Anthony Bourdain, whose death shook the culinary world Friday morning, traveled to destinations as far-flung as Hanoi and Tehran in his most recent TV series, “Parts Unknown,” but The New Yorker gave his adopted hometown its time in the spotlight, too.
In a 2014 episode, the host — who earned his cooking stripes in Manhattan kitchens before publishing the memoir that made him world-famous — took his production crew to the Bronx. In the boogie down borough, Bourdain explored local mainstays like the Puerto Rican greasy spoon 188 Cuchifritos, the counter-service Caribbean joint Lammy’s and old-school City Island seafood spot Sea Shore Restaurant with hip-hop pioneers such as Grandmaster Melle Mel and DJ Kool Herc.
Last May, he headed to Queens to visit hidden gems like Lhasa Fast Food, a Tibetan momo shop tucked away behind a cellphone store in Jackson Heights, and the one-woman-run Nigerian kitchen Africana Restaurant. (His companions that time around included the rapper Heems and restaurateurs Josh Smookler and Cosme Aguilar).
Eats in both the Bronx and Queens have a reputation for diversity, affordability and underappreciation, and Bourdain’s decision to highlight them for his massive viewership had the potential to lure a whole new wave of diners away from Manhattan. But would he capture the boroughs’ true spirit, locals wondered.
Here’s what foodie ambassadors from the Bronx and Queens have to say on the subject, and where they wish they could take Bourdain if they could have just one more day with the legendary storyteller and explorer, who died at age 61:
Justin Fornal, of the Bronx
Fornal, 40, a writer and producer who’s repped the Bronx for 20 years, served as a consulting producer when “Parts Unknown” profiled his beloved borough. (He also makes an on-screen appearance as Bourdain’s guide at 188 Cuchifritos, a place he says “oozes and emanates the flavor of the Bronx.”)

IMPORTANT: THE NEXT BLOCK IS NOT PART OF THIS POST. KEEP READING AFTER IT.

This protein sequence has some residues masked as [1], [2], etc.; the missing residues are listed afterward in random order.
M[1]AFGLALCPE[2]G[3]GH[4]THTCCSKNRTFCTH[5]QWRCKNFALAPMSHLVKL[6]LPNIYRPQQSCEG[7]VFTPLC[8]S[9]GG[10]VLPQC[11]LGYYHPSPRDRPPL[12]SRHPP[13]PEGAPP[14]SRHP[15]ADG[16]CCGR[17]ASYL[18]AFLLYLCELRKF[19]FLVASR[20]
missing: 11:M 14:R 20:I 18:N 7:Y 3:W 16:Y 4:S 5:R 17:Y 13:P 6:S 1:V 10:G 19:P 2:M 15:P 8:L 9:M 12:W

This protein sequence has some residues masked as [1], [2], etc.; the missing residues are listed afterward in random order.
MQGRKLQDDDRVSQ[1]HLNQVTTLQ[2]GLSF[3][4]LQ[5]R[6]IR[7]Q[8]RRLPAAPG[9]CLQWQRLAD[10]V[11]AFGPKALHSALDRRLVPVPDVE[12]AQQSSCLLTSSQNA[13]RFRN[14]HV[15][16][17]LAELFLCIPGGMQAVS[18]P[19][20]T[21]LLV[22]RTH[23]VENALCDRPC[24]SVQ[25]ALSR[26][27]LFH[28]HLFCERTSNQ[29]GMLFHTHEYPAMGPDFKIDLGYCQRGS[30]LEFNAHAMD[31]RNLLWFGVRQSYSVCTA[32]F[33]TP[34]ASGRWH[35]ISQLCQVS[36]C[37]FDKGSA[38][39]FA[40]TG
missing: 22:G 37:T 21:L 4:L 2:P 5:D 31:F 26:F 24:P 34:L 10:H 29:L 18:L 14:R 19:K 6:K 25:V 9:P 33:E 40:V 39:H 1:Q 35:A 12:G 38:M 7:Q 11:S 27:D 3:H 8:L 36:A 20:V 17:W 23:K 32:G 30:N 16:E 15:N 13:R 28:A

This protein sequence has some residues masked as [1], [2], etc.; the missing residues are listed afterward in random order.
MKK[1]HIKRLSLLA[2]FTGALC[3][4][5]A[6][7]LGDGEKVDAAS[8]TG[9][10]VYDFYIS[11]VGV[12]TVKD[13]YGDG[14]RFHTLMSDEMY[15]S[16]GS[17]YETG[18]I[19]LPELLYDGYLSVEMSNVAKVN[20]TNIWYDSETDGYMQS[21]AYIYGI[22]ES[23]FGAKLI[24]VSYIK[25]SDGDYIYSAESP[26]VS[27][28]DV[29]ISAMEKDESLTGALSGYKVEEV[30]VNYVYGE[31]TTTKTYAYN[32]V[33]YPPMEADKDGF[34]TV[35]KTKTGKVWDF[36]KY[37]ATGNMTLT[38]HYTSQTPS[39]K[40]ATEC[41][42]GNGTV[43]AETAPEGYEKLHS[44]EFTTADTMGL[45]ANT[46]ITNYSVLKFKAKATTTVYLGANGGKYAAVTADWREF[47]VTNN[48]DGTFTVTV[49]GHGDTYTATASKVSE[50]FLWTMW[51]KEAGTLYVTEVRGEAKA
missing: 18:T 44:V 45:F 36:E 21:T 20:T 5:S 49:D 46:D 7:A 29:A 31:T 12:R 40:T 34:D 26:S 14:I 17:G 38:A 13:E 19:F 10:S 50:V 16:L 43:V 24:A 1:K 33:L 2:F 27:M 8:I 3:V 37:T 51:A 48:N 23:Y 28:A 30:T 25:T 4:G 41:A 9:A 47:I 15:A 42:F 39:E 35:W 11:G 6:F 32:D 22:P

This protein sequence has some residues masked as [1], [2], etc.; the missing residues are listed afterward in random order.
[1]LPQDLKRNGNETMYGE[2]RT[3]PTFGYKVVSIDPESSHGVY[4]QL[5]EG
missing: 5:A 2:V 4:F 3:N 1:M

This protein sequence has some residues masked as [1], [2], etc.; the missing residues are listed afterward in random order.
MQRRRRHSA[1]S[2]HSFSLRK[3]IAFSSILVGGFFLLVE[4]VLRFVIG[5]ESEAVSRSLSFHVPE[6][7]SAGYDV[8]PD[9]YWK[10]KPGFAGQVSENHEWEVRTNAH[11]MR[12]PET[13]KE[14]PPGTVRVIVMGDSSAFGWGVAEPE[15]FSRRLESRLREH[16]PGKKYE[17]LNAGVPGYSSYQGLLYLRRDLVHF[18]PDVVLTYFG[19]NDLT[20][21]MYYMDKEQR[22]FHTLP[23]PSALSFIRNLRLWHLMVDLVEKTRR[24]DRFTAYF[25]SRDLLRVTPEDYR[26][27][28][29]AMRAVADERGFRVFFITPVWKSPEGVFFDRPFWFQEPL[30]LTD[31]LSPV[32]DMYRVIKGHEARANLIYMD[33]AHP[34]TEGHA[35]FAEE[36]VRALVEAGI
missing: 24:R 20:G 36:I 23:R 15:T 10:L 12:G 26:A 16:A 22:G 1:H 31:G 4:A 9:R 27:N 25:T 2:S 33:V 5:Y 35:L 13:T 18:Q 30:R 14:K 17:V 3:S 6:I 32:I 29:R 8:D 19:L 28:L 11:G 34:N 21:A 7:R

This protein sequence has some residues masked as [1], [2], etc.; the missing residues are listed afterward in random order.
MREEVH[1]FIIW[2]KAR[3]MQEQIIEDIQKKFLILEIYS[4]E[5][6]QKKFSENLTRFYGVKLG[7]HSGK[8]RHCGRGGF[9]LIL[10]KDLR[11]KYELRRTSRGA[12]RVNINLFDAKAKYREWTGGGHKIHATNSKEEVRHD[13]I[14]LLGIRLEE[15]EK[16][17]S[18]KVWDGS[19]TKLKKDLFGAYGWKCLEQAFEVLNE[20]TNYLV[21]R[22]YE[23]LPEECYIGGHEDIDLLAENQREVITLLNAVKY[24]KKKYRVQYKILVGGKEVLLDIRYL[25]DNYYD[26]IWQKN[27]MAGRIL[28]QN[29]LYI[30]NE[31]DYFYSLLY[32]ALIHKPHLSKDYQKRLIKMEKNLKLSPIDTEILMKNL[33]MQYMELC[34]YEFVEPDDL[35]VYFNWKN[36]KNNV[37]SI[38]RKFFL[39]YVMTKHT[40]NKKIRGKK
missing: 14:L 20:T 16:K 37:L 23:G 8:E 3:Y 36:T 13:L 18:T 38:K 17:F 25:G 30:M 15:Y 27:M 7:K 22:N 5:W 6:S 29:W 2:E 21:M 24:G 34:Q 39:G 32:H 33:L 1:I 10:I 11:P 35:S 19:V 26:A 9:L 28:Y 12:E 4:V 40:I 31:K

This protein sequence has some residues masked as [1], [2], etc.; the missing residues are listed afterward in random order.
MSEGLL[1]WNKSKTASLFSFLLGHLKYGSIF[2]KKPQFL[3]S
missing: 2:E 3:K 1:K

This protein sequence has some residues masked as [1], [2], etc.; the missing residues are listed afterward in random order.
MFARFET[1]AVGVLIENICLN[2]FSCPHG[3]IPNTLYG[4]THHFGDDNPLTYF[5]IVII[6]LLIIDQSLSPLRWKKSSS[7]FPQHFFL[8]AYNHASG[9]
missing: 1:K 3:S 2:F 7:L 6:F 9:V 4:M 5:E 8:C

From the beginning, Bourdain and his team “accept this big responsibility to handle a place like the Bronx that has [been] mishandled by outsiders so many times,” said Fornal, who offered 30 suggestions for eateries to potentially highlight in the episode. He appreciated the way the production company took “such care… to tell the story [to a broad audience] in an unpatronizing way.” There wasn’t, he said, a “wink and a nod of like, ‘We’re going to the Bronx.’ ”
The narrative they presented to viewers across America portrayed the Bronx as “really the mecca of hip-hop”: “People in the community know that, but I think for people in Omaha, it was a chance for them to see that this global music started in the Bronx” and rap artists still live there, Fornal said.
The episode also depicted the Bronx as an epicenter of Afro-Latin and Caribbean food culture in America, and Fornal believes it may have inspired Andrew Zimmern to bring the Travel Channel’s “Bizarre Foods” to the borough two years later.
“I feel that his show put the Bronx out as a culinary destination for the population as a whole, for people who are not from New York,” said Fornal, who has since been approached by other productions looking to trace Bourdain’s footsteps.
His response is always a firm no: “This borough is too big to do the same thing over and over again.”
Where he wishes he could have taken Bourdain next
-Port Morris Distillery (780 E 133rd St.): The distillery’s tasting room made all of its cocktails and infusions with house-made Puerto Rican moonshine. The bar sets a sexy mood with dim lighting and offers a view of the operation’s copper still.